Anthony Davis, Lakers dominate wounded Heat in Game 1 of NBA Finals

Ben Rohrbach
·5 mins read

The Los Angeles Lakers set fire to the Miami Heat.

The Lakers drained 13 of their first 20 attempts from three-point range, and All-NBA big man Anthony Davis dominated the rest of the court in a 116-98 blowout of the Heat in Wednesday’s Game 1 of the NBA Finals.

Davis amassed 34 points (11-21 FG, 2-4 3P, 10-10 FT), nine rebounds, five assists and three blocks to lead L.A., unleashing years of playoff frustration in his Finals debut. LeBron James, playing in the 50th Finals game of his career, logged 25 points, 13 rebounds and nine assists. Nine Lakers dialed in from distance, five of whom made multiple triples, outgunning a Heat squadron that figured threes for its sharpest edge.

“I’m just trying to go out there and be comfortable knowing that this is the moment I’ve waited for my entire career,” Davis told ESPN following the game, suggesting the nerves of his first career Finals game subsided with easy early looks. “I’m here, so maximize the opportunity, because it doesn’t come around too often.”

Lakers teammate Markieff Morris went so far as to dub Davis “the best player in the world,” ahead of James. There can be no more frightening thought than that for a Heat team that saw its starpower fade.

“It’s easy for AD, like I’ve been saying since I got on this team, man,” Morris told reporters after scoring eight points off the bench, per ESPN’s Marc J. Spears. “Honestly, if you asked me — we got LeBron, but I think he’s the best player in the world. He can do it on both ends; he can do it consistently every night.”

Adding injury to insult, Miami lost point guard Goran Dragic (foot) at halftime and center Bam Adebayo (shoulder) in the third quarter. Neither returned. Their status for Friday’s Game 2 is unclear. Jimmy Butler also twisted his ankle late in the second quarter but started the second half. It was as bad a night as the underdog Heat could have possibly imagined to open the championship series, but it did not start that way.

The Heat took a 13-point lead in the opening frame, playing Lakers center Dwight Howard off the floor with the effort and athleticism of Butler, Adebayo and Dragic — their three best players — but the Lakers closed the quarter on a 21-5 run and never looked back. As injuries hobbled Miami’s stars, the L.A. lead ballooned to 32 points in the third quarter. A late run against a Lakers contingent in cruise control cut the deficit to 13 with 2:31 remaining, but the damage was done, enough to cause Miami serious concern beyond Game 1.

Miami’s zone defense, which was so effective against the Boston Celtics in the Eastern Conference finals, was a disaster against the Lakers. When the zone spread, Davis owned the interior, and when it collapsed, L.A. made the Heat pay from the arc. Kentavious Caldwell-Pope made back-to-back threes late in the first quarter, and the floodgates opened. Miami’s 25-12 lead disappeared in three minutes, and an Alex Caruso three with 4.2 seconds remaining in the opening frame gave the Lakers a 31-28 lead they did not relinquish.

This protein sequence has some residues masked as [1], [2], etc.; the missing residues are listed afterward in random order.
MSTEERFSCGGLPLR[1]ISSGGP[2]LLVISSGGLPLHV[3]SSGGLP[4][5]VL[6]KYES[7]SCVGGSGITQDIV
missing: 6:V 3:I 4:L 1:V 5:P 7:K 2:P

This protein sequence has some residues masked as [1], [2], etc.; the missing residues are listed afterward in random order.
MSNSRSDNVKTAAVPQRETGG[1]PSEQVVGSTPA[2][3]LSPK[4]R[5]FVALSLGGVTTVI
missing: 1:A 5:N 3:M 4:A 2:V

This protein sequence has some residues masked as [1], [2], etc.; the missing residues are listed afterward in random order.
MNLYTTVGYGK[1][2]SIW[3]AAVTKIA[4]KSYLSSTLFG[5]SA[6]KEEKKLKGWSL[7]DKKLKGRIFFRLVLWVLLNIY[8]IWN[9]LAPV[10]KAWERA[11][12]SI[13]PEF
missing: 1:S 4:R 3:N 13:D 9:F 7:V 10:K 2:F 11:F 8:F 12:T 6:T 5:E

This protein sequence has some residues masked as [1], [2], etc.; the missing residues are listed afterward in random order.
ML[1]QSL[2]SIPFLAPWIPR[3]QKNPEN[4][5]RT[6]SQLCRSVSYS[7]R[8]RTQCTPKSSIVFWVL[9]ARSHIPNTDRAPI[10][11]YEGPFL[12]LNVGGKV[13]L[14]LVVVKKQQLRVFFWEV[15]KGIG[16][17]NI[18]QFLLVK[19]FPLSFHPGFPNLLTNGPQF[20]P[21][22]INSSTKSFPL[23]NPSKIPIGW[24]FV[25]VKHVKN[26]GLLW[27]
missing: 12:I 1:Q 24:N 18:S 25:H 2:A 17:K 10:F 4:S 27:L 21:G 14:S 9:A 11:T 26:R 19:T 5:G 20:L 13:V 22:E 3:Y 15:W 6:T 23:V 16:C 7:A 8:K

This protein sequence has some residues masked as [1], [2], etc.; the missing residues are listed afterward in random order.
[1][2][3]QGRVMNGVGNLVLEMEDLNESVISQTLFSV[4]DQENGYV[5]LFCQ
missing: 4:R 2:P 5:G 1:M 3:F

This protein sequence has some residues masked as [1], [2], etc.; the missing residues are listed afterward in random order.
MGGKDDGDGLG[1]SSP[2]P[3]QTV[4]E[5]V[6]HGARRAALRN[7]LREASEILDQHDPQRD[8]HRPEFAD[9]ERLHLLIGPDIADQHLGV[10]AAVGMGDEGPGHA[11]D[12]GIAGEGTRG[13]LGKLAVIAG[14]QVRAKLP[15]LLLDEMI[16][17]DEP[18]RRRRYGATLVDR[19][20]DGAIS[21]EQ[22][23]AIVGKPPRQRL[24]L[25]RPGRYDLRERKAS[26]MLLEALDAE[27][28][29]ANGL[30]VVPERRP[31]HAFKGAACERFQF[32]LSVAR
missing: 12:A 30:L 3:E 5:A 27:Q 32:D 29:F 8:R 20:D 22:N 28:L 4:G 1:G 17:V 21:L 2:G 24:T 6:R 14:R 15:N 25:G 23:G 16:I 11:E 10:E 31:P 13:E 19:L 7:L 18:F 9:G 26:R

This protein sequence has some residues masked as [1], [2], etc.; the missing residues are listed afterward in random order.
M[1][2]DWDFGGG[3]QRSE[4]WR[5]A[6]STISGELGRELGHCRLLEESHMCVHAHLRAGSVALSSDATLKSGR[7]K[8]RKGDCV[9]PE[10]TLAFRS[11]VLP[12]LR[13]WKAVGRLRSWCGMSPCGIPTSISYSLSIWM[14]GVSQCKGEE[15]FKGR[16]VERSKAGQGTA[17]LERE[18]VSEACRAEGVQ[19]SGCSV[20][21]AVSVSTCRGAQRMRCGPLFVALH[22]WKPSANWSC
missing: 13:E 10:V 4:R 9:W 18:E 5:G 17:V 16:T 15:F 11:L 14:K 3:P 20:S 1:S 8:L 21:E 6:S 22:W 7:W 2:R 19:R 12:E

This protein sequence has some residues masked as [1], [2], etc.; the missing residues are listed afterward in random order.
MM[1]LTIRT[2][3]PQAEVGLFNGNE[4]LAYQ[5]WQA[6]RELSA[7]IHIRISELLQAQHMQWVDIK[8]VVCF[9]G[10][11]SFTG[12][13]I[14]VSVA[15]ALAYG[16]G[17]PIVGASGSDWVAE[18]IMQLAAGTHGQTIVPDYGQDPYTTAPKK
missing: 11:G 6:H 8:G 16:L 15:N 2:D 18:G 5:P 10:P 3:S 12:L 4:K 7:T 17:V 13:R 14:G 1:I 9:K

“We’re much better than we showed tonight,” Heat coach Erik Spoelsta told reporters, putting a brave face on his team’s ugliest performance of the playoffs. “Credit to the Lakers, and we'll move on to the next one.”

Particularly damaging for Miami was the discrepancy in depth scoring. It took rookie Tyler Herro a team-high 18 shots to get his 14 points off the bench, and second-year starter Duncan Robinson finished scoreless on a trio of three-point attempts. They looked overmatched on the Finals stage, especially wild considering how confident Herro was growing with each passing playoff victory. The Heat were outscored by 35 points in Herro’s minutes, the worst plus-minus in a Finals game since 2000, according to StatMuse.

Meanwhile, the Lakers got double-digit scoring from Caldwell-Pope, Danny Green and Alex Caruso. They helped carry the load with Davis when James rested, slashing a 13-point deficit to five in his four first-quarter minutes on the bench. When Lakers coach Frank Vogel stole another few minutes for James in the second quarter, they pushed a six-point lead to 10. Miami has no chance if it cannot win those minutes.

“We talk about how damn near perfect that we have to play, and that was nowhere near it,” Butler told reporters. “There's nothing to be said. We can watch all the film in the world, we understand, we know what we did not do, what we talked about we were going to do, we didn't do. We didn't rebound, we didn't make them miss any shots, we didn't get back, all of those things led to the deficit that we put ourselves in.”

Butler added that his ankle felt “a little bit sore,” but “I think I'll be okay with some treatment. I'll get ready to go again. I think I got to be ready to go.” Same for Adebayo, who plans to play in Game 2, according to Tim Reynolds of the Associated Press. Their hobbled presence, combined with improved play from their young flamethrowers, should give the Heat a fighting chance to make this a respectable series before it is too late.

But Dragic suffered a plantar tear in his foot, per Yahoo Sports’ Chris Haynes, though he has yet to be ruled out of the series, exiting the arena with barely a limp. The same cannot be said about his Heat as a whole.

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Ben Rohrbach is a staff writer for Yahoo Sports. Have a tip? Email him at rohrbach_ben@yahoo.com or follow him on Twitter! Follow @brohrbach

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